Every year, the federal government tinkers with the rules that determine how much income tax we pay.
This year, as Canadians prepare to file their 2014 returns, we highlight 10 changes that could affect how much you owe — or how much you save.
- Special report: Tax season 2015
- Income splitting: What it is and who benefits
- Stephen Harper announces family tax cut, child care benefit boost
Family tax cut credit
Last October (the day before Halloween, actually), the Harper government announced a package of tax changes for families with children. But only one of those changes — the family tax cut — is in effect for the 2014 tax season. Enhancements to the universal child care benefit and increases to child care expense deductions don't take effect until this year, as does the elimination of the child tax credit.
The family tax cut is a modified version of an income-splitting move first promised by the Tories in 2011. It allows couples with at least one child under the age of 18 to effectively transfer up to $50,000 of taxable income from the higher-earning spouse or common-law partner to the lower-earning one.
The difference in federal taxes owing results in a non-refundable credit that one spouse can claim. The credit is capped at $2,000.
Single parents, parents who each earn about the same amount, and couples without children will have to look elsewhere for tax relief, as the family tax cut won't provide it.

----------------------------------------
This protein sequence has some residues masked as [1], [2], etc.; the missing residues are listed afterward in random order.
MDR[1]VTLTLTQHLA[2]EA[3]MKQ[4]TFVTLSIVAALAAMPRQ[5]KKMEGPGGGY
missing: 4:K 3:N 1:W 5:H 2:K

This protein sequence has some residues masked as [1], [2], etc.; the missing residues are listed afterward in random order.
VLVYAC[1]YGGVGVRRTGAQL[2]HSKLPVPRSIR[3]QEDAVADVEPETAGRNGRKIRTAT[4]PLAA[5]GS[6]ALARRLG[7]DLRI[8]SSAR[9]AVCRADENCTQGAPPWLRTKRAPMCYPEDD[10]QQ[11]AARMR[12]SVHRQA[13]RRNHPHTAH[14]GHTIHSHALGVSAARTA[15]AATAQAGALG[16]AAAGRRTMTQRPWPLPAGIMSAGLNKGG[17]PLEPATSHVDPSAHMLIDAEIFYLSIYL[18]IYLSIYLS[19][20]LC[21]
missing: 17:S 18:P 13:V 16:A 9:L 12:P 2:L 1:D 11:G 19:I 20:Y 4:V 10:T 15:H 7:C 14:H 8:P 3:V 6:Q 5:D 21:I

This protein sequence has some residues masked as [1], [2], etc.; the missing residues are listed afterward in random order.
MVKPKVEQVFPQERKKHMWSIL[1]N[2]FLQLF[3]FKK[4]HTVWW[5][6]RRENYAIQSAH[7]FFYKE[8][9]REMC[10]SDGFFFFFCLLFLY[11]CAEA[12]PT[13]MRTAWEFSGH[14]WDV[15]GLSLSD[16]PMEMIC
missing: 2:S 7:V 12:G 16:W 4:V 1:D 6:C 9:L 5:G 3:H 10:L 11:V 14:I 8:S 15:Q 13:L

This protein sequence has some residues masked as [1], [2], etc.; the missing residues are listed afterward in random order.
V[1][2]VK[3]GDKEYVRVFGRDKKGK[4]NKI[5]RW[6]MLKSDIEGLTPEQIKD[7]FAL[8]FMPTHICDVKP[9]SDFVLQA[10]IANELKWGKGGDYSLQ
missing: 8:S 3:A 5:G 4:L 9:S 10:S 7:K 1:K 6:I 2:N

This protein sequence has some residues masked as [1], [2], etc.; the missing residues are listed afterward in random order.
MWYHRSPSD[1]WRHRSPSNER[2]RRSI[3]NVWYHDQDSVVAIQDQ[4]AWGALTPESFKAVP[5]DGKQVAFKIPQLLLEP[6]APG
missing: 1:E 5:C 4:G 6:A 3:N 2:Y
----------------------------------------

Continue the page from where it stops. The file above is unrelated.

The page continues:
Children's fitness tax credit
Last fall, the government announced that the children's fitness tax credit would be doubled, beginning with the 2014 tax year. Total fitness expenses that can be claimed go from $500 to $1,000. Since the credit is worth 15 per cent of each child's registration or membership fees, the federal credit is now worth up to $150 per eligible child under 16 (or under 18 if the child is eligible for a disability tax credit.
- Disability tax credit and the push for fee caps
- 8 things to know about the family tax cut
- Test your tax knowledge with our quiz
Starting with the 2015 tax year, the credit is also being made refundable, which will allow low-income families to take full advantage of it, too.
Adoption expense tax credit
The maximum eligible adoption expenses that qualify for this tax credit were boosted to $15,000 in 2014, up from $11,669 in 2013. In 2015 and subsequent years, this credit will be indexed to inflation.
Medical expense tax credit
There are two changes to note here. The long list of eligible medical expenses now includes the cost of designing a therapy plan for someone who qualifies for the disability tax credit. It also includes the cost of service animals that help people with severe diabetes.
Search and rescue volunteers credit
People who spent at least 200 hours as a search and rescue volunteer in 2014 now qualify for $450 in tax relief, thanks to a new credit that was introduced in the 2014 federal budget.
Sharing information on snowbirds with U.S.
As of June 30, 2014, new rules came into effect that will allow Canadian and U.S. authorities to keep closer track of the cross-border movements of their residents.
What does this mean for Canadians?
Well, for snowbirds and other Canucks who spend significant amounts of time south of the border, it will make it very easy for Uncle Sam to figure out if you meet the "substantial presence" test, which requires the filing of a statement with the IRS.